Agora is quite a different world from us, although it shares many ideas with capitalism- in an extreme form. What was your motivation and inspiration for writing such a story?
Agora first came to me when I was on holiday in Prague. I was in the main Old Town Square, browsing around the “olde-worlde” market stalls, looking for souvenirs. I’d wandered quite far in, and I looked up and noticed that, from where I was, the stalls had pressed in so closely that all of the historical sights – all of the things the souvenirs were about – were completely hidden from view. In fact, all you could see were the rooftops of the beautiful old buildings over the tops of the stalls. And it occurred to me that if the stalls kept on encroaching over the city like that, they’d cover everything that was worth seeing, and they’d have to start selling souvenirs of each other!
It sounds like a silly little idea, but it wouldn’t go away, and the image of a beautiful and ancient city where anything could be bought and sold began to grow in my mind. Of course, an idea like that is charged with all kinds of political and moral questions, which I seized with gusto, but it all began with a thought that just wouldn’t leave me alone.
Mark and Lily, in the Midnight Charter, are both young- do you find it hard to write from a 12 year old’s perspective, or do you remember how you felt 12 years ago?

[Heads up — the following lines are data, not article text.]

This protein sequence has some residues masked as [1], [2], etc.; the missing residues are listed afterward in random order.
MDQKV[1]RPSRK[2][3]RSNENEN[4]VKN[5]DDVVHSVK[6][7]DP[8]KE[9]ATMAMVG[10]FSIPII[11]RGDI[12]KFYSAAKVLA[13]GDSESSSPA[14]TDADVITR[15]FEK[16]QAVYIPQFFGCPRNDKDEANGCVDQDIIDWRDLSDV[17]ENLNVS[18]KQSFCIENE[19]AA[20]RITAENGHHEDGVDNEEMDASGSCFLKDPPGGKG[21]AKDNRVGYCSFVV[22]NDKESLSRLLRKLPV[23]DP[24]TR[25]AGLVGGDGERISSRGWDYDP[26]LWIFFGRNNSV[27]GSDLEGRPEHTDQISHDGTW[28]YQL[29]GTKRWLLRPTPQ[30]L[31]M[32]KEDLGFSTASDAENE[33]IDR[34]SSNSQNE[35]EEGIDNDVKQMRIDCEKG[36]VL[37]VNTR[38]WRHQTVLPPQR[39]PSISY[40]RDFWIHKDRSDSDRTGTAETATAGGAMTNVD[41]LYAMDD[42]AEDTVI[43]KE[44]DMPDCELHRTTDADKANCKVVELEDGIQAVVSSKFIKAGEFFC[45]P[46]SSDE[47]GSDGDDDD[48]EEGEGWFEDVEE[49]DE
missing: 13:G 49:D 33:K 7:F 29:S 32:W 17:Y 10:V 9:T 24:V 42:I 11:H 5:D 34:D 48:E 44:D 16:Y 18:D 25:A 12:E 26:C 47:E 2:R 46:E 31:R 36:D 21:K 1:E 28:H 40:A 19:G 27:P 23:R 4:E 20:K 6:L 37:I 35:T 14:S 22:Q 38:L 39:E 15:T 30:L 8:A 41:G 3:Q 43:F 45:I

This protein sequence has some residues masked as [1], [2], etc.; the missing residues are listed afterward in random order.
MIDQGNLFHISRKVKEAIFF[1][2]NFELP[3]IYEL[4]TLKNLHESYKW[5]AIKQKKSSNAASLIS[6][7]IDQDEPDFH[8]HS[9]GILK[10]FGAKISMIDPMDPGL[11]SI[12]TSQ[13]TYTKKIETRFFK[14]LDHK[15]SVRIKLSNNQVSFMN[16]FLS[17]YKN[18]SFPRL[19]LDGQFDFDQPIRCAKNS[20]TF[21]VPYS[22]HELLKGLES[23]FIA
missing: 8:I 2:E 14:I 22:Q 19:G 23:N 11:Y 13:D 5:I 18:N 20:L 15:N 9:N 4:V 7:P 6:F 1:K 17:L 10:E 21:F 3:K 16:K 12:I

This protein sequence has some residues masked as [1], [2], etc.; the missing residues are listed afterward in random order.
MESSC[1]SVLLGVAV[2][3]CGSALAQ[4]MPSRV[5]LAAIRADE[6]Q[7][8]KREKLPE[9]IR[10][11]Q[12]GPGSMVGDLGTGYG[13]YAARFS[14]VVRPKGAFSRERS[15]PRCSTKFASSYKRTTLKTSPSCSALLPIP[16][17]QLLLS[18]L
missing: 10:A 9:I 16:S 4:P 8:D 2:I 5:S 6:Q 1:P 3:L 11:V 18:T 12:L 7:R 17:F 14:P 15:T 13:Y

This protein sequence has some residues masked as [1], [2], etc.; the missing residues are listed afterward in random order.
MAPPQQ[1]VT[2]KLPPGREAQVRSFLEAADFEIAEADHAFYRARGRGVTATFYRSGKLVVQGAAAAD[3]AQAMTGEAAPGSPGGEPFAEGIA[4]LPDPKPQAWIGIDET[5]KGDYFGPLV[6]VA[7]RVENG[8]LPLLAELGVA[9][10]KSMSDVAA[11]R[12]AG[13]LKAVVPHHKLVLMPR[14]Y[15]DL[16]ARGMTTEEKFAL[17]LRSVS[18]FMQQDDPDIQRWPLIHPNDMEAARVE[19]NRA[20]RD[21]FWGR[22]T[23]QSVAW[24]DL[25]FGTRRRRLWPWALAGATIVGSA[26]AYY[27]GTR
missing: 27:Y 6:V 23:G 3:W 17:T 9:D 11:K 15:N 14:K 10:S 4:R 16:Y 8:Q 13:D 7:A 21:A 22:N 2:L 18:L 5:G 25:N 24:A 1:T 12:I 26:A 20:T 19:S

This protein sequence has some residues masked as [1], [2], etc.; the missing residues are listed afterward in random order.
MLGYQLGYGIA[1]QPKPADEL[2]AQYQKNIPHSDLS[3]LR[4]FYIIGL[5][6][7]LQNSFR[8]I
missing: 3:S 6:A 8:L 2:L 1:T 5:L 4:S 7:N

It kind of depends which 12-year-old – sadly, in our own world today, many 12-year olds have had far too much experience of the tough side of life. And of course in my story Mark and Lily don’t think of themselves as children because in Agora they’re not – the age of adulthood is twelve, and their society expects them to enter the adult world. But first and foremost, I write Mark and Lily from their personalities, which I hope are as rich as a character of any age, although I keep in mind that they might not be as familiar with the world around them as some of their older friends. And of course it comes in handy, in terms of a narrative, as they can discover the darker secrets of my fantasy world along with the readers!
Is there a particular reason that you wanted to write for young adults, or did you not think about targeting a particular audience when you penned The Midnight Charter?
I think that young adult fiction is great because it gives so much freedom to develop a range of ideas and thoughts. My ideas tend to have elements of fantasy, historical fiction, mystery, thriller etc., and whilst mainstream fiction often likes to pigeonhole a book in one genre, young adult fiction allows a wider range. And that’s all down to the YA readers being willing to keep a wonderfully open mind.